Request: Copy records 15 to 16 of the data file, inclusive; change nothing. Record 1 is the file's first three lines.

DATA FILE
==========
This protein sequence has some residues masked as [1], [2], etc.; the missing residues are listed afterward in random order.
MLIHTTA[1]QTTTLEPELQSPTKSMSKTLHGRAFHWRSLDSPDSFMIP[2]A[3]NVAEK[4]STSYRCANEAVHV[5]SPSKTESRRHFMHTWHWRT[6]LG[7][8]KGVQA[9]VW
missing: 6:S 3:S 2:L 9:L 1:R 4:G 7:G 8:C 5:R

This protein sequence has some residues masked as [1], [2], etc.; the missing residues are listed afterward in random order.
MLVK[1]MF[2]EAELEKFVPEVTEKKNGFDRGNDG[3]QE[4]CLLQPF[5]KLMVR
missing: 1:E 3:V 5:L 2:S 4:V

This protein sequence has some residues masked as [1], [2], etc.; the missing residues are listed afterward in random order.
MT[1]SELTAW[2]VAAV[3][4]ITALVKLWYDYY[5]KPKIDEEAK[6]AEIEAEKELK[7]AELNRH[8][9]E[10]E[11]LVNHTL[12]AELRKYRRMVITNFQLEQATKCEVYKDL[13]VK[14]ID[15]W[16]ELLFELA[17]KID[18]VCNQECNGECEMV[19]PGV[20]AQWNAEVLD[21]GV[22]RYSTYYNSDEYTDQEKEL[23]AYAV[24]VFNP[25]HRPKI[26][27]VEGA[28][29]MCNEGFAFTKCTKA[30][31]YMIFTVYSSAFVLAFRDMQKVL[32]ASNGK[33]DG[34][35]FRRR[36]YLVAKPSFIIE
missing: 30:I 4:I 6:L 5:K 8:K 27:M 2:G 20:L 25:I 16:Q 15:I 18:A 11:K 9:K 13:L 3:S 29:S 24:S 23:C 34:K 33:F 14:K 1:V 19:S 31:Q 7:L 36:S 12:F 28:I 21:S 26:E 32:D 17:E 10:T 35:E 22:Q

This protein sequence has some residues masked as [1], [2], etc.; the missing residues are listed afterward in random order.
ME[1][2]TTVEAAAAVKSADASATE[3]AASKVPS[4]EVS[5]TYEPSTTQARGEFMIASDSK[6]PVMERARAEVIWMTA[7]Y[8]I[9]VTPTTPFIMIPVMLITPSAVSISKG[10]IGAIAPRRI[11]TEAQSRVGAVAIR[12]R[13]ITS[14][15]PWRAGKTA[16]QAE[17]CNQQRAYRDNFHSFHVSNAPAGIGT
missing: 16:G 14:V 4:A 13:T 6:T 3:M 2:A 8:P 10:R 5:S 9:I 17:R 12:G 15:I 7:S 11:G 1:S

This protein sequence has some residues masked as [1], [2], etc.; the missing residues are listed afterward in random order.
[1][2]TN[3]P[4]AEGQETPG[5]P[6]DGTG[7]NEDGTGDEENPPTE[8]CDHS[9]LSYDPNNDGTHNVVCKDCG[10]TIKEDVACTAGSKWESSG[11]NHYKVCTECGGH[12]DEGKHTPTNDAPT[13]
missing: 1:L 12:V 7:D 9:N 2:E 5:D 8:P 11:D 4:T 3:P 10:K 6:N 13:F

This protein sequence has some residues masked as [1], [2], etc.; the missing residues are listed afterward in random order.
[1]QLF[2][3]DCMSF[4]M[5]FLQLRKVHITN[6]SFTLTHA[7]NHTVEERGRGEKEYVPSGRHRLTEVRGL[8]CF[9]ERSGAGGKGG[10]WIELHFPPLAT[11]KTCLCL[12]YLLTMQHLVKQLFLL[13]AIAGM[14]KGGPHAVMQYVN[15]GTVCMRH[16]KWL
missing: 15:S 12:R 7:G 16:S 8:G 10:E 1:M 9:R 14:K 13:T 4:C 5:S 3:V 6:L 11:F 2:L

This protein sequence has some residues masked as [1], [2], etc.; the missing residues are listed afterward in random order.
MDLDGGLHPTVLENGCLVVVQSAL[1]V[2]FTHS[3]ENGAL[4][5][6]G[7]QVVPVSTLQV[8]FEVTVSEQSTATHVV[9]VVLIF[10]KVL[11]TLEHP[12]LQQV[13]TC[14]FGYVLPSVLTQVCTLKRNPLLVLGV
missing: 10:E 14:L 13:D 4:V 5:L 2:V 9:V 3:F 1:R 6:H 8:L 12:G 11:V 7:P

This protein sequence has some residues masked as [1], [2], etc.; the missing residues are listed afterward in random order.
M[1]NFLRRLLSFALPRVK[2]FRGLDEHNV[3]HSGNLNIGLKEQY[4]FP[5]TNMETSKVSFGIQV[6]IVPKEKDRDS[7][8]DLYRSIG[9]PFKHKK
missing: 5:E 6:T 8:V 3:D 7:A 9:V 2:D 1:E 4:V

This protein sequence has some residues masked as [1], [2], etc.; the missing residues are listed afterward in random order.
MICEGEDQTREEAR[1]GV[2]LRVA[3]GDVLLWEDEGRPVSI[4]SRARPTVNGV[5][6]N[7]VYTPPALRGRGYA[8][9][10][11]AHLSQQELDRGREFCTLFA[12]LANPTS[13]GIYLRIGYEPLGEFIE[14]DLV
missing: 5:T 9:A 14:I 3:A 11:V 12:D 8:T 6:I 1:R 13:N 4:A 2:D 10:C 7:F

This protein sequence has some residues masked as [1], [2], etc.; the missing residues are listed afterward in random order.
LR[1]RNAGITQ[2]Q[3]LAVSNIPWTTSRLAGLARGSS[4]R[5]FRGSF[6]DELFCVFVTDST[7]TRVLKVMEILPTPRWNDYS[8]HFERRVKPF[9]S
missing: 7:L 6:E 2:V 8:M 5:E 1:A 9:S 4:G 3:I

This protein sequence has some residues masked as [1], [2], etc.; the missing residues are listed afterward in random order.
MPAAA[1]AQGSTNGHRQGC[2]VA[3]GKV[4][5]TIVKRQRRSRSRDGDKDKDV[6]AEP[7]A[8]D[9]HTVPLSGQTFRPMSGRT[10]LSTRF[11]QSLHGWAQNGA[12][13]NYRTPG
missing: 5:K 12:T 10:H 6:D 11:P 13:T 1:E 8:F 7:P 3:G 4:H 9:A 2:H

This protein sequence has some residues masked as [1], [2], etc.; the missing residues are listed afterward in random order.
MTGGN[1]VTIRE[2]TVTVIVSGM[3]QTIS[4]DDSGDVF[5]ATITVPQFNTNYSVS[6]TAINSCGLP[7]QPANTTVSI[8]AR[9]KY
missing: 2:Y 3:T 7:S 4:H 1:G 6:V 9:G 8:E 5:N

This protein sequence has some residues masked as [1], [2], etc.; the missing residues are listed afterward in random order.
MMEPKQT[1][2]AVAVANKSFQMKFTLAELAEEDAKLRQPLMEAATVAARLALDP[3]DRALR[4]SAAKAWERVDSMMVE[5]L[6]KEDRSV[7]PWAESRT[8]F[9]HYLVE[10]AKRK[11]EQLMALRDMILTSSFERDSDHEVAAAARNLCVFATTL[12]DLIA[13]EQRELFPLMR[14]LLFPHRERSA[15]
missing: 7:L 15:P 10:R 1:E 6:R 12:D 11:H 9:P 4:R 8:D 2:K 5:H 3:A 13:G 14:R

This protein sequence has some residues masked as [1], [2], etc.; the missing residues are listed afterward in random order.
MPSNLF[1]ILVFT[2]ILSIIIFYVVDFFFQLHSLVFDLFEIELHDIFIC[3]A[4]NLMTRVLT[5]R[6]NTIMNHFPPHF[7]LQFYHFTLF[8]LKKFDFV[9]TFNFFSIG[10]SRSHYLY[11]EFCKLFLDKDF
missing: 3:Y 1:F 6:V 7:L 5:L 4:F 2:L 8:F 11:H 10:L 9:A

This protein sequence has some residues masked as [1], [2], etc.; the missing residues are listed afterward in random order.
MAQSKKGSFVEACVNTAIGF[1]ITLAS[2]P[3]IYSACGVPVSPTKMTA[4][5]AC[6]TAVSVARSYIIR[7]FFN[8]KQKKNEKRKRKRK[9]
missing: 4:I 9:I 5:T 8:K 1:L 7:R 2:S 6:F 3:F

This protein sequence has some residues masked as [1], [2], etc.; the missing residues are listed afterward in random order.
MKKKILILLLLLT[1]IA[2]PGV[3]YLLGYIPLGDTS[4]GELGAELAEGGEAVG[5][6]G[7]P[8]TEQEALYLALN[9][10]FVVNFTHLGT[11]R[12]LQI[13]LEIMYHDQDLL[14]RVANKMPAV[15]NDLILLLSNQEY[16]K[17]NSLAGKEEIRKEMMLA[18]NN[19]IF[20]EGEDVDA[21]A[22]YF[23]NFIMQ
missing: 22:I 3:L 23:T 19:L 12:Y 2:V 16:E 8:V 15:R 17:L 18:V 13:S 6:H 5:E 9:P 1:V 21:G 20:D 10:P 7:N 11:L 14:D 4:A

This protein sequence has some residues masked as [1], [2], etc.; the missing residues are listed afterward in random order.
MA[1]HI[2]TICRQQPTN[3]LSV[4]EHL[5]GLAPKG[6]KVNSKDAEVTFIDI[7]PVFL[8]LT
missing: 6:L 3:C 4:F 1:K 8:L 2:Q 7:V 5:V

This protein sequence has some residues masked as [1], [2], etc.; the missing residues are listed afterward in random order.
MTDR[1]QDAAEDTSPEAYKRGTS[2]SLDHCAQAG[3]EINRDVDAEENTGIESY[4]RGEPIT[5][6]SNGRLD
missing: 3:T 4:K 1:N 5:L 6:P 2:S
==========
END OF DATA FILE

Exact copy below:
This protein sequence has some residues masked as [1], [2], etc.; the missing residues are listed afterward in random order.
MAQSKKGSFVEACVNTAIGF[1]ITLAS[2]P[3]IYSACGVPVSPTKMTA[4][5]AC[6]TAVSVARSYIIR[7]FFN[8]KQKKNEKRKRKRK[9]
missing: 4:I 9:I 5:T 8:K 1:L 7:R 2:S 6:F 3:F

This protein sequence has some residues masked as [1], [2], etc.; the missing residues are listed afterward in random order.
MKKKILILLLLLT[1]IA[2]PGV[3]YLLGYIPLGDTS[4]GELGAELAEGGEAVG[5][6]G[7]P[8]TEQEALYLALN[9][10]FVVNFTHLGT[11]R[12]LQI[13]LEIMYHDQDLL[14]RVANKMPAV[15]NDLILLLSNQEY[16]K[17]NSLAGKEEIRKEMMLA[18]NN[19]IF[20]EGEDVDA[21]A[22]YF[23]NFIMQ
missing: 22:I 3:L 23:T 19:L 12:Y 2:V 16:E 8:V 15:R 17:L 18:V 13:S 6:H 5:E 9:P 1:V 21:G 20:D 10:P 7:N 11:L 14:D 4:A